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Inmate2993

Speaking of nonlinearity in stories.

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There was a post on the game design forum about MMORPG grief players, and along the way came a suggestion about having the NPC/AIs run the game, but the players getting to possess NPCs and change the story how they like it. Lets see we changed this model a bit where stories play out like the theater, where after it's done, the story starts over, and our game had some dozens of these stories going on, ranging from the simple 30 minute "Luccas buys a fish." to the several week long "Luccas and The Oddysey." Using this, what kind of linear stories could we have going that were presented in a non-linear sense (pick the story you want and follow it through), and still retain some kind of fun about it so the players didn't leave? -> Will Bubel -> Machine wash cold, tumble dry. s&s- I just edited this to fix the spelling of the thread title, nothing important. [edited by - sunandshadow on December 3, 2002 4:44:36 PM]

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Inmate 2993 - The following are quotes from several of my posts to wavinator, nazrix, and bishop_pass about 2 years ago.



I was thinking of what the absolutely minimal plot would be, and I came up with this:
1 agent + the agent's goal which may be an object, an action, or a state, + the barrier to the goal, which may be an agent with a conflicting goal or an object.

eg:
a person wants an apple but it's at the top of a tall tree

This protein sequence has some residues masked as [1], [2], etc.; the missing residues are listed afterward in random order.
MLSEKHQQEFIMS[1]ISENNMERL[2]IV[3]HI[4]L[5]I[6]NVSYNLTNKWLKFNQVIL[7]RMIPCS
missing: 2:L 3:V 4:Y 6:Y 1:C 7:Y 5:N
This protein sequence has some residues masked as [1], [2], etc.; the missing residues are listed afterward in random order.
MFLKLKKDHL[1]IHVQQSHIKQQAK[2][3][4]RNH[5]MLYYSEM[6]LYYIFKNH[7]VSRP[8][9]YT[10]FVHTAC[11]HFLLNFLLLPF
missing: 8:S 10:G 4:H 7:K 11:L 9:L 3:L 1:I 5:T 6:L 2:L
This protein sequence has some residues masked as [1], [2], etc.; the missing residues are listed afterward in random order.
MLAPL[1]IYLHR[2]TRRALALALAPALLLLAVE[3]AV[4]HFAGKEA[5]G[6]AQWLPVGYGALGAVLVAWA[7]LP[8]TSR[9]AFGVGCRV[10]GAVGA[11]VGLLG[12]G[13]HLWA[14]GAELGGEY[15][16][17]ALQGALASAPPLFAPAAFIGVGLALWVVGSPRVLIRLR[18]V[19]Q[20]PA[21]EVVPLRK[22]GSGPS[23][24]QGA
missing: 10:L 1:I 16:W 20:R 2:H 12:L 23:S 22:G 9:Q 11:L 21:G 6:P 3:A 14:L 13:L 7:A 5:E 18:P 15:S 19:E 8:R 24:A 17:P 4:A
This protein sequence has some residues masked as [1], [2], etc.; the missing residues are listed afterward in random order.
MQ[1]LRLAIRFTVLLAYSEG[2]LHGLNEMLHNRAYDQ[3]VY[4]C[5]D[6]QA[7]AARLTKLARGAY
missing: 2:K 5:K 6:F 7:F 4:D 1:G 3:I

a person wants a treasure but another person owns it
a person wants to talk but a gag is in zir mouth
a person wants to dance but another person doesn't want to be their partner
a person wants peace but another person wants to be violent

Filling this out slightly we get a minimal modular plot:
1. An equlibrium state exists
2. Something (an accident, a crime, the passage of time) destabalizes the situation and creates a desire for change in at least one character
3. The character attempts to achieve the desire and is frustrated
4. Something changes - the desire may be achieved or rendered impossible, or the character's desire may change
5. The logical consequences of this change happen
6. Characters react mentally and emotionally to change and consequences
7. A new equilibrium state is created and the next plot module starts from here at step 1.


A few plot types:

Romance: escalating unfortunately/fortunately cycle. Must end with the ultimate fortunately of a relationship getting established as successful and fairly permanent. An unfortunately/fortunately cycle may be an adventure-game type puzzle framed by dialog, a social-interaction puzzle, or a battle with a dialog overlay.

Standard Fairy Tale: Character is forbidden to do something, so naturally the character goes ahead and does that thing. This allows some form of harm, e.g kidnapping, to be carried out by some evil being against a person of the character's preferred sex or a person who the character was responsible for or a person who could benefit the character, or allows the character to find out about such harm that has independantly happened. Character is tested by circumstances and fantasy/sfnal beings and rewarded with a magical/sfnal accessory or ability. Character wades through even greater difficulties and defeats the evil being, enabling his/her original mistake to be fixed, and some greater evil/problem to be repaired. Character is now rewarded with/by the person who has been rescued.